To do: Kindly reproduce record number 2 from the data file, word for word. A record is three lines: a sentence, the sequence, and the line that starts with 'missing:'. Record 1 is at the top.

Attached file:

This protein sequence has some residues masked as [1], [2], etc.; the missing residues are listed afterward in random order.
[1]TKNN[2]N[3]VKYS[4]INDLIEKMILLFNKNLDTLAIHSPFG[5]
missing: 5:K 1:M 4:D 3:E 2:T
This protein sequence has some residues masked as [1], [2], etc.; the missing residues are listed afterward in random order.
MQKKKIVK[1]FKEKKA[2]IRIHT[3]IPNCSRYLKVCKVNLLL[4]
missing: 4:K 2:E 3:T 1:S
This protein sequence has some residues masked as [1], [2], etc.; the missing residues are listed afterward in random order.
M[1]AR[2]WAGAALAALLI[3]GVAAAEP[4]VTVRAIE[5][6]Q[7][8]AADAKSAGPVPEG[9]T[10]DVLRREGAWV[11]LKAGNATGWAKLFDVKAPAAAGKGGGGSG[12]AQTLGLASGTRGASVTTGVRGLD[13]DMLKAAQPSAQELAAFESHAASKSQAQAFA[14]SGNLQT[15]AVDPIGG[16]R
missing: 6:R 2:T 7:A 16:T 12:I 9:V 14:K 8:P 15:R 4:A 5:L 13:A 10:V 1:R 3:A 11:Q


This protein sequence has some residues masked as [1], [2], etc.; the missing residues are listed afterward in random order.
MQKKKIVK[1]FKEKKA[2]IRIHT[3]IPNCSRYLKVCKVNLLL[4]
missing: 4:K 2:E 3:T 1:S